The big challenges are over. The Big Ten and ACC are equal, and the Big East - what's left of it - has proven to be better than SEC, at least early in the season. I think Kentucky, Missouri and Tennessee will be the three best teams in either conference by season's end, even with Michael Dixon gone from the Tigers. In this week's Haze, we'll hit the major conferences and look to Tiers 2 and 3 for some first-year gems. Note: I was going to add Hofstra freshman Jimmy Hall (12.7 points, 9.4 rebounds) to the list, but he was arrested Friday on burglary charges.
Rasheed Sulaimon, guard, Duke Blue Devils
It takes a really special freshman to come on a team with a bunch of upperclassman and forge a role for himself. The Blue Devils have been tested by a tough schedule and Sulaimon has stepped up in critical moments. In his last seven games, the 6-foot-4 freshman has scored in double digits and put 17 points on Ohio State last Wednesday. He has hit a 3-pointer in every game and is converting 39.5 percent of his long-range shots. Perhaps the biggest question on Sulaimon is whether he will stick around for a second year in Durham.
Brandon Ashley, forward, Arizona Wildcats
Last year, the Wildcats were small. They had to play Solomon Hill and Kevin Parrom out of position. This year, they brought in some quality bigs, including center Kalen Tarczewski, who will likely be featured in a future edition of the Haze, and the 6-8 Ashley. The freshman has not played more than 24 minutes in any of his five games, but has some eye-opening performances. He had 20 points (6-of-6 from the field) and 10 rebounds against Long Beach State. He doesn't have much range on his shot, but Ashley gets to the line often (6.2 times per game).
Chris Obekpa, center, St. John's Red Storm
I play in a fantasy league that favors shot blockers. In that league a freshman like Obekpa is gold. The 6-9 Nigerian opened the season with a near-triple double (seven points, 11 rebounds, eight blocks) and has been patrolling the lane since. He is not much of an offensive player: he has set and equaled his career high of eight points in his last two games, but he isn't on the court to score. In his last four games, Obekpa has swatted 18 shots, and he averages 4.4 blocks (and just 4.6 points and 4.3 rebounds). If you need blocks, then Obekpa is probably already off the waiver wire.
Josh Gray, guard, Texas Tech Red Raiders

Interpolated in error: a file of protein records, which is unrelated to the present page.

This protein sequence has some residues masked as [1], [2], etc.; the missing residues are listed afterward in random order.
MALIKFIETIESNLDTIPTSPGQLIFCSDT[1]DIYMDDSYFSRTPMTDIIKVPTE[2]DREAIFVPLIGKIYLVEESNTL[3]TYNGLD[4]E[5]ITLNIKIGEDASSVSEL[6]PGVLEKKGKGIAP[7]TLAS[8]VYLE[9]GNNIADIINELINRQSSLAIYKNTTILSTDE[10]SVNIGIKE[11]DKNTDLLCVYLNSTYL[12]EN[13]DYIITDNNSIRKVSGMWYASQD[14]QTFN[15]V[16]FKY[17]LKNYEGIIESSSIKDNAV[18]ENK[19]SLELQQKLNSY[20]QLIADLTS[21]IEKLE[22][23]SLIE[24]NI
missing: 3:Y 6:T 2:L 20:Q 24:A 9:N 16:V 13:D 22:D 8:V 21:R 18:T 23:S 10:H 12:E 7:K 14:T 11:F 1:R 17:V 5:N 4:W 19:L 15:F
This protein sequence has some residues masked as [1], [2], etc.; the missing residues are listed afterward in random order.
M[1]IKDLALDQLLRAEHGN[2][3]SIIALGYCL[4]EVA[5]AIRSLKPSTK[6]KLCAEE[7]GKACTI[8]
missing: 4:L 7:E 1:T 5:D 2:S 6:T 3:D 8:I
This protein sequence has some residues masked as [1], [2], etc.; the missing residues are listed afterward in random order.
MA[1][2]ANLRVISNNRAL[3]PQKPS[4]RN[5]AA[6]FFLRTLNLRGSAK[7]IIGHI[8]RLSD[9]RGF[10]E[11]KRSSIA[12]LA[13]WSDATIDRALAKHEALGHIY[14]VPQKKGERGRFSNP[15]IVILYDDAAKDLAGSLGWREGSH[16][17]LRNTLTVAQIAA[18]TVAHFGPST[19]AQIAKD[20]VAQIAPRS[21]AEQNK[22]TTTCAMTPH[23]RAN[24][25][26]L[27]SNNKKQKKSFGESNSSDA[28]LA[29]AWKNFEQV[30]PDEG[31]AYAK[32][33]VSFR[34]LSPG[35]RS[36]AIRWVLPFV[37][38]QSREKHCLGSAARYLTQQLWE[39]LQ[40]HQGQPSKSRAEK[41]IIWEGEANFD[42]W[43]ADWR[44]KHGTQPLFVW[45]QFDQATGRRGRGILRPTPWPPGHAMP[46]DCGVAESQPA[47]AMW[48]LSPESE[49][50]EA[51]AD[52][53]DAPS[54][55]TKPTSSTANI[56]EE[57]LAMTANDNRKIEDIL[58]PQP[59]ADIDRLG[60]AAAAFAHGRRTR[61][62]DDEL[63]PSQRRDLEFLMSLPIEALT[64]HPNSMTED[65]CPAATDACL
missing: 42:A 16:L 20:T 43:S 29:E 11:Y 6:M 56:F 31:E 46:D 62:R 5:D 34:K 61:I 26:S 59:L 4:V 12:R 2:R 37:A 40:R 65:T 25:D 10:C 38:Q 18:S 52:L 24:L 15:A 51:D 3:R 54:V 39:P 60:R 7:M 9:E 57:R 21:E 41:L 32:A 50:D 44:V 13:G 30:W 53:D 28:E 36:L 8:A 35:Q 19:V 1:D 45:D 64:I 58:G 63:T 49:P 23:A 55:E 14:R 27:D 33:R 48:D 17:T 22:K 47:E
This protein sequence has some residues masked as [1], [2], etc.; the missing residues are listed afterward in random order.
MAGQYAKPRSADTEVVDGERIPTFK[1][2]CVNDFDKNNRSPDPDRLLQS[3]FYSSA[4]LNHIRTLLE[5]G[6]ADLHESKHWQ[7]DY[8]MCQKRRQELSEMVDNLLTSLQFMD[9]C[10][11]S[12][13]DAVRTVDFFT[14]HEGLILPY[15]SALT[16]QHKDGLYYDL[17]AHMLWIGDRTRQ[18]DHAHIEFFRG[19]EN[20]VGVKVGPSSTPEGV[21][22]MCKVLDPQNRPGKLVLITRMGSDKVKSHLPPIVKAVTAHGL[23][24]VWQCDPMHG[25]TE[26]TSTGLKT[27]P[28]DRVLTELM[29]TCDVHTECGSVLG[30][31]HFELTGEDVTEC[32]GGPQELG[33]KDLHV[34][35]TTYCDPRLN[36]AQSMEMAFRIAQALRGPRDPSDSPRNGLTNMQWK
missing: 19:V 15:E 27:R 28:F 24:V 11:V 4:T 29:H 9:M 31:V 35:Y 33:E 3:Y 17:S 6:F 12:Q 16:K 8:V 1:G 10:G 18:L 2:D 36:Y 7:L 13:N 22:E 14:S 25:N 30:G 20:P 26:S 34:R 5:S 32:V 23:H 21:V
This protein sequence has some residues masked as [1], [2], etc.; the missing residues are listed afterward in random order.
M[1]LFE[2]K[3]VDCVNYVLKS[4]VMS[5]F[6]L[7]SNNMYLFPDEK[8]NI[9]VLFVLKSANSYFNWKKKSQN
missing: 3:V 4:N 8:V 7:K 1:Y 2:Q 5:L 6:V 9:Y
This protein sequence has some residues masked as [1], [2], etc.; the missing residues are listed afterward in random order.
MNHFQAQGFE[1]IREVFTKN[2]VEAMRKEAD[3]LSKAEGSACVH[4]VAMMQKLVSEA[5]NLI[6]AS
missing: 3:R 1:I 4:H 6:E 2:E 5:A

Gray is more of a speculative pick than anything else. The 6-1 guard of the Red Raiders has started all five games and scored in double digits in the first four. He was shut down by Ashley's Wildcats on Saturday, playing a season-low 19 minutes. Gray had seven steals with 12 points and four assists on Nov. 26 against Jackson State. With interim coach Chris Walker leading the way, Gray should get plenty of playing time to learn and grow.
Jherrod Stiggers, guard, Houston Cougars
The freshman to watch in Houston was supposed to be Danuel House, and the 6-7 freshman is averaging 11.3 points and 4.6 rebounds. House has been slightly bettered by the 6-5 Stiggers, who has scored at least 12 points in his last four games. The redshirt freshman, who sat out last year after hurting his knee in preseason, is a 3-point specialist and has taken more than 75 percent of his shots from beyond the arc. In the early going, Stiggers is hitting 48.9 percent of his threes and has hit 3.4 3-pointers per game. To provide a little extra value, the Texas native has nabbed nine steals in his last four games.
Taran Brown, forward, Santa Barbara Gauchos
The last couple seasons, when you thought about the Gauchos, you thought about swingman Orlando Johnson. The 20-point scorer has moved to the NBA, but the cupboard is not bare at UCSB. Brown, a 6-8 redshirt freshman, has taken up residence and may make a name for himself. The athletic forward has provided stats across the board: 13.6 points, 6.4 rebounds, 2.7 assists, 1.0 blocks, 1.3 steals and 2.3 threes. He had a double-double in his first game against The Master's College, but has only 32.3 percent of his shots over his last three games. Brown may need to spend a bit more time in the paint to improve his field-goal percentage.
Michael Kessens, forward, Longwood Lancers
After a few years as an independent, Longwood has joined the Big South. It might be able to do some damage in their new conference behind Kessens. The 6-9 native of Switzerland has gobbled up rebounds at an alarming rate. He averages 11.4 boards and pulled down 17 rebounds Nov. 28 against Central Pennsylvania. Kessens is no slouch as a scorer with 13.0 points and has added 2.1 blocks. The one worry about Kessens, who played high school ball in France, is fouls. He fouled out of his first two games and collected four more whistles in his big game against the CPC Knights.